When I was told that I could get one of just about anything at Barratio market on Saturdays in Cusco Peru, I was skeptical. Anything?
Well, just about. Including all kinds of things I never knew I (or anybody else) needed.
This post was originally published in 2014. It has since been updated for accuracy of links and content.
What to Expect at Barratio Market
I was expecting Barratio to be a flea market. But it’s much more than a flea market. For starters, it’s more of a neighbourhood. The maze of streets is crammed with makeshift stalls and setups, with vendors selling anything from new and used clothes and shoes, to electronics, artisan crafts, spare parts, and even severed doll heads.
Yes, severed doll heads.
Here are a few more of the random things I spotted at Barratio market:
“Be Careful in Barratio”
I was well prepared for the fray before I arrived. Absolutely everybody I mentioned Barratio market to immediately told me that it’s rampant with thieves and that I was to be careful with my personal belongings. Best not to bring a purse with you at all, and instead to keep anything valuable tucked away in an inside pocket.
Although I saw no evidence of petty criminals, indeed the crush of people at Barratio market was such that I was glad not to have to worry about my purse. (Incidentally I had my purse stolen in Cusco a few months after the writing of this post, but it wasn’t at Barratio, and it was a learning experience).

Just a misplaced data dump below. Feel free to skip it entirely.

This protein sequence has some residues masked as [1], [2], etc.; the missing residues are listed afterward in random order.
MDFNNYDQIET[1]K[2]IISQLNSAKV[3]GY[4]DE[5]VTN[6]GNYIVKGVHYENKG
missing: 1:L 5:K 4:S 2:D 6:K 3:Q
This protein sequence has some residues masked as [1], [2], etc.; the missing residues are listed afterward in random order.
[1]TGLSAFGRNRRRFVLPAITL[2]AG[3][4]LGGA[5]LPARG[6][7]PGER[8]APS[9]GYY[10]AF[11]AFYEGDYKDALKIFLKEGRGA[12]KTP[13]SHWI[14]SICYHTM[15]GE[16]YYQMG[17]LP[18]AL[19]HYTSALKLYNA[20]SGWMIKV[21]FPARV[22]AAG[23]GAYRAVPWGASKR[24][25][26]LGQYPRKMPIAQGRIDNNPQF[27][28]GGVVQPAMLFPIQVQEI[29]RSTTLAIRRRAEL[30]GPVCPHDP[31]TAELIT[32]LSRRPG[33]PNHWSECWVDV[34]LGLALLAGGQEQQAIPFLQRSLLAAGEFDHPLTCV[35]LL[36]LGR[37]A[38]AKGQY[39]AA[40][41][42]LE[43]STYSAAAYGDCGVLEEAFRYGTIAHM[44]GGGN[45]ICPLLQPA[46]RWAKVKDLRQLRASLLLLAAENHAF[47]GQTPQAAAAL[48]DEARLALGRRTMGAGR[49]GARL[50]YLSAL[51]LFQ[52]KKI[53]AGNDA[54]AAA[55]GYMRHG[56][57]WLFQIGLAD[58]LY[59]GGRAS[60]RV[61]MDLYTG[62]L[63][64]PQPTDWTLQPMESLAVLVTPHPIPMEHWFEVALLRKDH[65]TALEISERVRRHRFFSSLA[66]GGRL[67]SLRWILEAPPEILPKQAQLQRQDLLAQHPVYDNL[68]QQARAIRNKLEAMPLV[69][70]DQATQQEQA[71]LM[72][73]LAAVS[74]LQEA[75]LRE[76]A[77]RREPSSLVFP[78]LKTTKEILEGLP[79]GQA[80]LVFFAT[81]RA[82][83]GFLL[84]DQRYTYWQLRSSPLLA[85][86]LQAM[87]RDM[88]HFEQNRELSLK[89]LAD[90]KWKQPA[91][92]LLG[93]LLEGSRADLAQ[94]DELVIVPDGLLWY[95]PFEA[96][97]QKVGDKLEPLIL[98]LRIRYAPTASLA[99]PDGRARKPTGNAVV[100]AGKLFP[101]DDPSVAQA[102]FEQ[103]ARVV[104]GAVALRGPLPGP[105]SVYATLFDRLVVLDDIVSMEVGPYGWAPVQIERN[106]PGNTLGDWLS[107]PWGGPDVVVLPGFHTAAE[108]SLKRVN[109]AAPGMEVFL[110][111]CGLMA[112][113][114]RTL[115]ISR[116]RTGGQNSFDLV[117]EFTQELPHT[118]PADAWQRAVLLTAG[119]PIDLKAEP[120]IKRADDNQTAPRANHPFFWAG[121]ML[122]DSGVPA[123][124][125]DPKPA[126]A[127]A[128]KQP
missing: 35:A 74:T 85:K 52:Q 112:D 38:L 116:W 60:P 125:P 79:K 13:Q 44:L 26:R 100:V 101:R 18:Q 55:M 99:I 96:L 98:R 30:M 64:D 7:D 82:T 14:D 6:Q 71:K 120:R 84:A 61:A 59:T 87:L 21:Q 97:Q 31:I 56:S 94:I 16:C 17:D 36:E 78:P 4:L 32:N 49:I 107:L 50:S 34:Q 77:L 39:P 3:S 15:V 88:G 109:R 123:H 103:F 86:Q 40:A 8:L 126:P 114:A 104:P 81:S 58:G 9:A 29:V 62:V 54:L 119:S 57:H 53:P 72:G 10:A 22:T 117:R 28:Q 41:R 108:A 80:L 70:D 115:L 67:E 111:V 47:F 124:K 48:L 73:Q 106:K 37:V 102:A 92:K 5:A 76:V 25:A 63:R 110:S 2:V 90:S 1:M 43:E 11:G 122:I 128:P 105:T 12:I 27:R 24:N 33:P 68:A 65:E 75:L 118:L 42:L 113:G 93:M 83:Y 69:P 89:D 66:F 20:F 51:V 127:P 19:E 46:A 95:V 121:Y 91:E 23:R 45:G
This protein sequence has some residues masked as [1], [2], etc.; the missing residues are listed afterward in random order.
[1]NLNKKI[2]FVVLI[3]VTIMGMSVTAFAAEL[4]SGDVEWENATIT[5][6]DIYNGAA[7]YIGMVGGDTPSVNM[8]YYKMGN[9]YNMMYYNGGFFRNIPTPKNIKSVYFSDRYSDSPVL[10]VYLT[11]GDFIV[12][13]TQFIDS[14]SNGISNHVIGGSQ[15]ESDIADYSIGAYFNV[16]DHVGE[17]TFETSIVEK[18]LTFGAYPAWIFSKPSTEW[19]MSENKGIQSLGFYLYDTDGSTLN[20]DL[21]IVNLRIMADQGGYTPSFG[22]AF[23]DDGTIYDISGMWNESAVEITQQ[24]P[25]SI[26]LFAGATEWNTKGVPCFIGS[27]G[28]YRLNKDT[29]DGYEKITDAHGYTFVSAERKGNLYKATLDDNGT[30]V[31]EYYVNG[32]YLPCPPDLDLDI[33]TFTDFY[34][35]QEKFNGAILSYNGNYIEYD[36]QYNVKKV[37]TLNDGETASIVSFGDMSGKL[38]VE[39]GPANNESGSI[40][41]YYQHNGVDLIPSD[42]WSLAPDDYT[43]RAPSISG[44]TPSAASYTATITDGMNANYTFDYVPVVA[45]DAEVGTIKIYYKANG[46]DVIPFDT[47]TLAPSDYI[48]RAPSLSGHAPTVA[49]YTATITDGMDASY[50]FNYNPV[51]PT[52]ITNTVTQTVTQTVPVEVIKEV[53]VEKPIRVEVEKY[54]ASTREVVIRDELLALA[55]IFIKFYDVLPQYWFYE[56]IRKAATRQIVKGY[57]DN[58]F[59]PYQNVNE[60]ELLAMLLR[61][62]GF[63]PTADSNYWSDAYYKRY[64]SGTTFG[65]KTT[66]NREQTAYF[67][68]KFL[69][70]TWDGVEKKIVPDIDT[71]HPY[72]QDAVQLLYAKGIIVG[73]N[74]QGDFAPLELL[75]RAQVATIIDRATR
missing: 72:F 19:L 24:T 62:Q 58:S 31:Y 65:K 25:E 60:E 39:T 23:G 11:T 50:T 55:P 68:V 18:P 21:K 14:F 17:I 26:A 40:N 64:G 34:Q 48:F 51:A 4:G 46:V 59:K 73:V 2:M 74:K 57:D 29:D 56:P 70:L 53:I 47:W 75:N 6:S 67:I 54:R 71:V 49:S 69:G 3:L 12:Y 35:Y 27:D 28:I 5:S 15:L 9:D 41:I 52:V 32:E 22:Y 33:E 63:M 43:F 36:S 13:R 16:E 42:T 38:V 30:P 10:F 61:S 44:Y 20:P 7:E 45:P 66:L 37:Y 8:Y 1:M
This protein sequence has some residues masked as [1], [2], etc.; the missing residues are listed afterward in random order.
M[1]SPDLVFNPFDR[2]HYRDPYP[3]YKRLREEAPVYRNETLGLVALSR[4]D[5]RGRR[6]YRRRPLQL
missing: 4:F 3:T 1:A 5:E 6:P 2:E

But I found more kindness than danger; I went with a friend who brought a backpack that had a broken zipper. She was stopped by good samaritans who said “guarda, guarda” (guard your things), pointing to the open pocket on her backpack.
If you Like Street Food, go to Barratio Hungry
Want a bite to eat? There are people walking around the Barratio market, peddling their home-cooked goods, which are kept warm in their buckets and bags insulated with blankets. Others are set up with large pots on single propane burners and a few plastic stools so you can “relax” and enjoy your food.
It’s simple, but the food is delicious. (See also: Street Food in Peru)
Where is the craziest flea market you’ve been to in the world?